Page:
So if induction carries with it the risks listed above, it could be argued that elective induction is not in the best interest of the mother or baby. So what’s the alternative? Well, waiting. Just remember, every day your baby “cooks,” s/he will be a little bit stronger, a little bit healthier. As we talked about last week, babies can and have been (vaginally) born past their due dates perfectly healthy. Trust your baby, and trust your body to go into labor on your own — it’s better for both of you!
Nothing can be more empowering than standing up for your wishes and needs. But much too often, women in labor are unaware of their rights as patients, and their birth experience could be sabotaged because of it. When I read Marsden Wagner’s Born in the USA, I became particularly interested in the political aspects of fixing the maternity care system in our country. One of the most powerful things a woman can do is arm herself with information, and knowing her rights as a patient is the first step.
The right to informed consent and the right to refuse treatment are protected in the Constitution by the First and Fourteenth Amendments, the right to privacy and self-determination. They are also protected by federal law through the Emergency Medical Treatment and Active Labor Act (EMTALA) and the Patient Self-Determination Act. The American Medical Association (AMA) an the American College of Obstetricians and Gynecologists (ACOG) also cover both these rights in their ethical guidelines.
So what does “informed consent” and “self-determination” really mean? And how does it apply to labor and birth?
- The right to exercise self determination and autonomy in all medical decisions, including the decision to refuse treatment. This is especially important for situations where hospital policy requires you to birth a particular way, or prevents you from having the type of birth you want. Mandatory c-sections for breech and twin births, as well as bans on Vaginal Birth after Cesarean (VBAC), are just two examples of how hospital policy limits the patient’s choice regarding her health and the health of her baby. Such policies are not protected by law, and you have every right as a patient to refuse treatment, no matter the consequences of that choice.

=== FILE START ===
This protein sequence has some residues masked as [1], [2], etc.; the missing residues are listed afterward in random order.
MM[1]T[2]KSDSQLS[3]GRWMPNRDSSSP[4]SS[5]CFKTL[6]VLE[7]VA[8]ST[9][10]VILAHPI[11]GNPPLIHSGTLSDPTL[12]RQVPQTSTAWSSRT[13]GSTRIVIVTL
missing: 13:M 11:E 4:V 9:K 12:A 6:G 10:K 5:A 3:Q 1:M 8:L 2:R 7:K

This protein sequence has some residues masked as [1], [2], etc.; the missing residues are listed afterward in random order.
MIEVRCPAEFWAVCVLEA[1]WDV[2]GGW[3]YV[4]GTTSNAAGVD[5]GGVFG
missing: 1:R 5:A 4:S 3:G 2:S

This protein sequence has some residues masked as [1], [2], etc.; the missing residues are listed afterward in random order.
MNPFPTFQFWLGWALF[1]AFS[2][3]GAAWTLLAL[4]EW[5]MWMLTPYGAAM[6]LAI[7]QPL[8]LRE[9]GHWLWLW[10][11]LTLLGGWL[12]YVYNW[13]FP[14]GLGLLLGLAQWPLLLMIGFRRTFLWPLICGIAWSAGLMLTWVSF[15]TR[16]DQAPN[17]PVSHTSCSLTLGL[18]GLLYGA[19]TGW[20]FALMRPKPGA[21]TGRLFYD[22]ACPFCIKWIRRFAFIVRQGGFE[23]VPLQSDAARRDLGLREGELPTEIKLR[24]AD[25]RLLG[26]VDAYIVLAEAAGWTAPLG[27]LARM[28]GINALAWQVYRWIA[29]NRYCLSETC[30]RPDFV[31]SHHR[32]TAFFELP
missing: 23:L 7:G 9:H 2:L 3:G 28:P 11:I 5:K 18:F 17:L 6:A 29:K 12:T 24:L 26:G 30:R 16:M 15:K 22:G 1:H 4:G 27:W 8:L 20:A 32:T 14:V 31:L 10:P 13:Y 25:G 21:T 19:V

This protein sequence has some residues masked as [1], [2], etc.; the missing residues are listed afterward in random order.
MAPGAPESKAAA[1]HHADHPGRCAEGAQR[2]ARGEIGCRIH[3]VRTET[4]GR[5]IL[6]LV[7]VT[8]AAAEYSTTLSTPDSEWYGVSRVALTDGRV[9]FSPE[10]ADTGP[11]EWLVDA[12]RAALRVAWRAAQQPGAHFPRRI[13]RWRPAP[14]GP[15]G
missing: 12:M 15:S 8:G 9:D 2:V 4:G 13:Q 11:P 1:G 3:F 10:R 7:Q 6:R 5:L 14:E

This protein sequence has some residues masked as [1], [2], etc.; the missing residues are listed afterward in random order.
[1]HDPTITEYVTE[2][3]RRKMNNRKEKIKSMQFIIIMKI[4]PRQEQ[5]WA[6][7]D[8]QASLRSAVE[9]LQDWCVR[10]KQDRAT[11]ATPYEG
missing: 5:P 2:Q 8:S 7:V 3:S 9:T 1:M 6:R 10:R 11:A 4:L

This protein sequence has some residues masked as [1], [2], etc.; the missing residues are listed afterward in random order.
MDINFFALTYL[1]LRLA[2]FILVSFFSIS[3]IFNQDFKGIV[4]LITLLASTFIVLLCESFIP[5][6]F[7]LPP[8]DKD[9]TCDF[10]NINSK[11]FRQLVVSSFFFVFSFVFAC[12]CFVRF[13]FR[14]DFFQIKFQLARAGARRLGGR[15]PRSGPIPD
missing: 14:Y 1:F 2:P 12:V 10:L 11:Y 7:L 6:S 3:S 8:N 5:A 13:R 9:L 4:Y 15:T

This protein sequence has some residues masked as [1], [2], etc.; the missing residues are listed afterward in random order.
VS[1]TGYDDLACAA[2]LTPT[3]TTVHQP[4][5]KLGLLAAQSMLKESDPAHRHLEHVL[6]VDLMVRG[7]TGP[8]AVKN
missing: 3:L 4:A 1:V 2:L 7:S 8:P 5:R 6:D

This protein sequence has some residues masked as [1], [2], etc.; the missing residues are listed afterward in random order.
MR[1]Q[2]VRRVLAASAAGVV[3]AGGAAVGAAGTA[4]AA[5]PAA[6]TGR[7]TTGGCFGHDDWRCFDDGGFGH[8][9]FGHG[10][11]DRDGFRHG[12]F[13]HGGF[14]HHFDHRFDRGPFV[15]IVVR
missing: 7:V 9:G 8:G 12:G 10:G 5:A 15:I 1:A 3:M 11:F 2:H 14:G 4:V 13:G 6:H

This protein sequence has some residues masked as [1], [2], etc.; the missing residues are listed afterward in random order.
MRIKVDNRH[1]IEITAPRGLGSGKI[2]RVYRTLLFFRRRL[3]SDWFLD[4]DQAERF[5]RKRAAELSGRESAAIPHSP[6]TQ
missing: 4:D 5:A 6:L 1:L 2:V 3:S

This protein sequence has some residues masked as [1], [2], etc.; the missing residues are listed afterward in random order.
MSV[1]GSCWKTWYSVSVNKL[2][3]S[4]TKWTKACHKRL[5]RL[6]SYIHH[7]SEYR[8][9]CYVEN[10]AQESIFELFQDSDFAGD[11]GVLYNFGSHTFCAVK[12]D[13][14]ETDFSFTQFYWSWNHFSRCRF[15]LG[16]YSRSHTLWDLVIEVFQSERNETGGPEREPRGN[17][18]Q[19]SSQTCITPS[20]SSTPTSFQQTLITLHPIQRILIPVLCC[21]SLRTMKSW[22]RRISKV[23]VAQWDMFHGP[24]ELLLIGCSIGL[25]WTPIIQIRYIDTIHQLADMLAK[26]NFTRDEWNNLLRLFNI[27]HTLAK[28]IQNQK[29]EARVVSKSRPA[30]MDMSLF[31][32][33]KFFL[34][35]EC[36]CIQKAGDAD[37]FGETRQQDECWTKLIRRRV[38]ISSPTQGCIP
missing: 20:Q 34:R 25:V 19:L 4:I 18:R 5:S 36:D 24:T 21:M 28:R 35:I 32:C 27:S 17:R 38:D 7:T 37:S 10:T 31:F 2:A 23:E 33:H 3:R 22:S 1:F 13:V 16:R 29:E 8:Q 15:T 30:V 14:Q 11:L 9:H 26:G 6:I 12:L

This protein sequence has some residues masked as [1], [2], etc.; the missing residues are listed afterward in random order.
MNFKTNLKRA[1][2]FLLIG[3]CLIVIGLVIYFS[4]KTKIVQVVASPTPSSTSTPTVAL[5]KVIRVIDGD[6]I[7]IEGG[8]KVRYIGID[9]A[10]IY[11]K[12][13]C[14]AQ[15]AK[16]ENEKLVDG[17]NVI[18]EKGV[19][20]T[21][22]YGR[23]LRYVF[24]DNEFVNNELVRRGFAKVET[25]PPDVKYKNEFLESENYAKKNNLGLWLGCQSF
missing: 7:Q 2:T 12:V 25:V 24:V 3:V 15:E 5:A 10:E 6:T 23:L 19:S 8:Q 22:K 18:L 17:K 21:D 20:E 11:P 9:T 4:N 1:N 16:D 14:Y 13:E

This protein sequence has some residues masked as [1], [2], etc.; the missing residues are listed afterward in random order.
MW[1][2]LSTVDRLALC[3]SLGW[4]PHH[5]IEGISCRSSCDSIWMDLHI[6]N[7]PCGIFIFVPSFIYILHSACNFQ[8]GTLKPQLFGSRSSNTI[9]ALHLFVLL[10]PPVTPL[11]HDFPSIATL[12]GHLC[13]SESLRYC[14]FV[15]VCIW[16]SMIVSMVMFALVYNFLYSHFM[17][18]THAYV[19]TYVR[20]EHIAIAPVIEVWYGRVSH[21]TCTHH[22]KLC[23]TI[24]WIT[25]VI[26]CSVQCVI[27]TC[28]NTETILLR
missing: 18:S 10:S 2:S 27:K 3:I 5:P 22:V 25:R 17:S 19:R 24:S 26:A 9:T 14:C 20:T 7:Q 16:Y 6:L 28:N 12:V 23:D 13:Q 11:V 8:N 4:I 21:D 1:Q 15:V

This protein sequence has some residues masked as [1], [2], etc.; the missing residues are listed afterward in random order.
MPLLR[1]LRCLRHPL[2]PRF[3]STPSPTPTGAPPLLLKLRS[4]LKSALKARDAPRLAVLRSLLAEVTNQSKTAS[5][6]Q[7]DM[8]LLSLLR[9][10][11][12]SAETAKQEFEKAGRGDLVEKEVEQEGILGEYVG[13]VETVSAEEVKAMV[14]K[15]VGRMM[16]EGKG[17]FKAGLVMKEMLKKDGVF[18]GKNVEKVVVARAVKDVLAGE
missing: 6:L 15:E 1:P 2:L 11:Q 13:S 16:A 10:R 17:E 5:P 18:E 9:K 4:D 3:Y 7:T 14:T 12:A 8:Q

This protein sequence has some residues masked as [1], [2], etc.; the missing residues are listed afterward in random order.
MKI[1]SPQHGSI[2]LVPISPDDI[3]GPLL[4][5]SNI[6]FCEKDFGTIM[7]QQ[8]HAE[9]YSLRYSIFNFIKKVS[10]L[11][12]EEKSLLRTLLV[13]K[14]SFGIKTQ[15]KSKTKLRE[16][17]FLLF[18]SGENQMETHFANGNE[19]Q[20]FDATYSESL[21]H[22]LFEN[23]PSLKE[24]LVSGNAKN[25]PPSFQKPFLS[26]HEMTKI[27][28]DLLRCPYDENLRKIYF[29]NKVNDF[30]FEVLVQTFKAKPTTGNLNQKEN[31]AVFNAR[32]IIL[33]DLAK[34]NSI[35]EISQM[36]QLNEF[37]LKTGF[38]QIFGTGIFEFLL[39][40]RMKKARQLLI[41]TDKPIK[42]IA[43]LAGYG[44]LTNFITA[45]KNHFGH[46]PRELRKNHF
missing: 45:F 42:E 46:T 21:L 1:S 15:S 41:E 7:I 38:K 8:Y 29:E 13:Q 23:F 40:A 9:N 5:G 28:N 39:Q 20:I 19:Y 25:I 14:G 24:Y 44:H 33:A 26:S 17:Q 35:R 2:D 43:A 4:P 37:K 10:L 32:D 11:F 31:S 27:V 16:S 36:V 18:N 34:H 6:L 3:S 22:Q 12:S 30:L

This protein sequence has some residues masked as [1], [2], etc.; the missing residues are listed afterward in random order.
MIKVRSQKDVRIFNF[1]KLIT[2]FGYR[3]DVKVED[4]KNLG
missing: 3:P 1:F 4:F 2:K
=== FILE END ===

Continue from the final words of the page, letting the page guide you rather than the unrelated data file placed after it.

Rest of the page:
- The right to bodily integrity. Any non-consensual touch or procedure in a medical setting constitutes battery and should not be tolerated. This includes non-consensual Artificial Rupture of Membranes (AROM) and episiotomies, both of which should only be done with the woman’s knowledge and consent. A woman’s who experiences birth trauma is more likely to suffer from Postpartum Depression (PPD) or even Post-Traumatic Stress Disorder (PTSD), and is more likely to have difficulty breastfeeding. These experiences can be so traumatic that a growing number of women are classifying it as “birth rape.” If you feel you were violated in any way during your birth, please report it — that’s what the legal system is intended for.
- The right to be provided with the necessary information on which to base medical decisions. This includes getting a diagnosis, recommended treatments and alternatives, the risks, benefits, and side effects of proposed treatments, realistic expectations of outcomes, a second opinion, and any financial or research interests a physician has in proposing certain treatments (I find that last one particularly interesting). Clearly, it may be difficult to get all of the above information while in labor. I know I certainly couldn’t have sat through it! It is important to discuss these issues with your doctor before you go into labor, not during. Make like a boy scout and be prepared.
- The right to be informed of any potentially life-threatening consequences of a proposed treatment, even if experiencing such such an outcome is unlikely. C-section is a major procedure for which the consequences and risks are often downplayed or left out, especially if it is a repeat surgery. Other interventions, such as induction/augmentation and epidurals also have risks which are rarely discussed in depth.
- The right to make medical decisions free from coercion or undue influence from physicians. Many women are talked out of VBACs because of the risks only to undergo an (at least) equally risky repeat C-section. Women are also “talked into” more minor procedures like epidurals, augmentation, and induction when doctors talk about the “risks” (like hypersomia and shoulder dystocia). This right is especially poignant during labor, when a woman is experiencing the effects of lots of hormones, stress, and exhaustion, as she could be more suggestible at that time.
- The right to revoke consent to treatment at any time, either verbally or in writing. I have read many stories where a woman stated to her care provider, “I don’t want an episiotomy,” or “I don’t want a C-section,” only to have her wishes dismissed. While these procedures are sometimes necessary, a women does have the right to take the risk and not have one. Even if you’ve already consented, you have the right to “backsies,” and legally a care provider must respect your choice, even if they disagree with it. A care provider’s purpose is to advise and serve, not make decisions regarding your health.